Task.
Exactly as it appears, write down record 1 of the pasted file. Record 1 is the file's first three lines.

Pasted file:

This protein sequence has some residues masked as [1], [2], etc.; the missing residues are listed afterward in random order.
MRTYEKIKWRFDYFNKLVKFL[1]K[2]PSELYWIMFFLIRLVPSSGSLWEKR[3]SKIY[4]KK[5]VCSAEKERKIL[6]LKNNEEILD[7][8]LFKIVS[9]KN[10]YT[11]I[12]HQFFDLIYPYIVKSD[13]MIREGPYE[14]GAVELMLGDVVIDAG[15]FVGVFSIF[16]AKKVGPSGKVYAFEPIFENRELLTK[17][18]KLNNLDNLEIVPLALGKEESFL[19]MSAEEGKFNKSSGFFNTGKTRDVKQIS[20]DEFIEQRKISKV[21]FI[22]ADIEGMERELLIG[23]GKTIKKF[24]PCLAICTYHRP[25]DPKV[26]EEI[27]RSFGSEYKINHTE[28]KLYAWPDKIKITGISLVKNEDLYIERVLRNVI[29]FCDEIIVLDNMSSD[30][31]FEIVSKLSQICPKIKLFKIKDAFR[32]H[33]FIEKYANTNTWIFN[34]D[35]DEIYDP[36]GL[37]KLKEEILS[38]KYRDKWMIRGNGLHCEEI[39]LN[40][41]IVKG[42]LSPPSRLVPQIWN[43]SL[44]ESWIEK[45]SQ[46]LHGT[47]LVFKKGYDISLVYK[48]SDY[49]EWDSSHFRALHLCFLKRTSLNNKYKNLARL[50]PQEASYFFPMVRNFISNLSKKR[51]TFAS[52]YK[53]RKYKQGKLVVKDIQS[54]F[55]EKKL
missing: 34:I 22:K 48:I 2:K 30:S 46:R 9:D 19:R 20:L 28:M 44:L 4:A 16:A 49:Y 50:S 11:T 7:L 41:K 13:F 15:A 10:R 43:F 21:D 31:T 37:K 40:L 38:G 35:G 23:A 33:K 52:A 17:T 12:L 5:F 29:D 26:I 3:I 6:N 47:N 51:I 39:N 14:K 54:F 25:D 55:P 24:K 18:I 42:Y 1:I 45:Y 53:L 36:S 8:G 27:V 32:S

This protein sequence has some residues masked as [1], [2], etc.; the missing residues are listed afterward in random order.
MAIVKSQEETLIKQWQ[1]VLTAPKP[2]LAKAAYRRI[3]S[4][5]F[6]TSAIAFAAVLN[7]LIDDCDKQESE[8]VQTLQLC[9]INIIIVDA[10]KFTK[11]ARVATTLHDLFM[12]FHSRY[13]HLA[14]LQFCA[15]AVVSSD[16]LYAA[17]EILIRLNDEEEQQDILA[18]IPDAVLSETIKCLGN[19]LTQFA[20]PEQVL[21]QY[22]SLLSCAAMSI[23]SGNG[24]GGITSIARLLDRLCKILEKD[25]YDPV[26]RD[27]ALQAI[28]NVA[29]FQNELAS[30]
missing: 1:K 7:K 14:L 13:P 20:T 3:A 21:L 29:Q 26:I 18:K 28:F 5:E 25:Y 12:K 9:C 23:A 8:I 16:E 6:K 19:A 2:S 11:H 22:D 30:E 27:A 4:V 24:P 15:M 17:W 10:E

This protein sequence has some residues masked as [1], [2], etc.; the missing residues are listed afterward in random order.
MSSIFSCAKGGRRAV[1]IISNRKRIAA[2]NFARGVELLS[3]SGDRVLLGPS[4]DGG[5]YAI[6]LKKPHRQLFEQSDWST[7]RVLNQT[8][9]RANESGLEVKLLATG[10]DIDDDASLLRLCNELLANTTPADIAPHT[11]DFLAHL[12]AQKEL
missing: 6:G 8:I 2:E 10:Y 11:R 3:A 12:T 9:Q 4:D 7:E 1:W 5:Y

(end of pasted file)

This protein sequence has some residues masked as [1], [2], etc.; the missing residues are listed afterward in random order.
MRTYEKIKWRFDYFNKLVKFL[1]K[2]PSELYWIMFFLIRLVPSSGSLWEKR[3]SKIY[4]KK[5]VCSAEKERKIL[6]LKNNEEILD[7][8]LFKIVS[9]KN[10]YT[11]I[12]HQFFDLIYPYIVKSD[13]MIREGPYE[14]GAVELMLGDVVIDAG[15]FVGVFSIF[16]AKKVGPSGKVYAFEPIFENRELLTK[17][18]KLNNLDNLEIVPLALGKEESFL[19]MSAEEGKFNKSSGFFNTGKTRDVKQIS[20]DEFIEQRKISKV[21]FI[22]ADIEGMERELLIG[23]GKTIKKF[24]PCLAICTYHRP[25]DPKV[26]EEI[27]RSFGSEYKINHTE[28]KLYAWPDKIKITGISLVKNEDLYIERVLRNVI[29]FCDEIIVLDNMSSD[30][31]FEIVSKLSQICPKIKLFKIKDAFR[32]H[33]FIEKYANTNTWIFN[34]D[35]DEIYDP[36]GL[37]KLKEEILS[38]KYRDKWMIRGNGLHCEEI[39]LN[40][41]IVKG[42]LSPPSRLVPQIWN[43]SL[44]ESWIEK[45]SQ[46]LHGT[47]LVFKKGYDISLVYK[48]SDY[49]EWDSSHFRALHLCFLKRTSLNNKYKNLARL[50]PQEASYFFPMVRNFISNLSKKR[51]TFAS[52]YK[53]RKYKQGKLVVKDIQS[54]F[55]EKKL
missing: 34:I 22:K 48:I 2:K 30:S 46:R 9:D 19:R 20:L 28:M 44:L 4:A 16:A 49:Y 50:S 11:T 7:L 41:K 13:F 15:A 10:R 43:F 21:D 31:T 37:K 40:L 38:G 35:G 23:A 33:K 52:A 17:T 12:L 5:F 29:D 26:I 3:I 6:N 47:N 51:I 39:N 14:K 54:F 25:D 55:P 24:K 18:I 42:Y 1:I 45:Y 53:L 36:S 8:G 27:V 32:S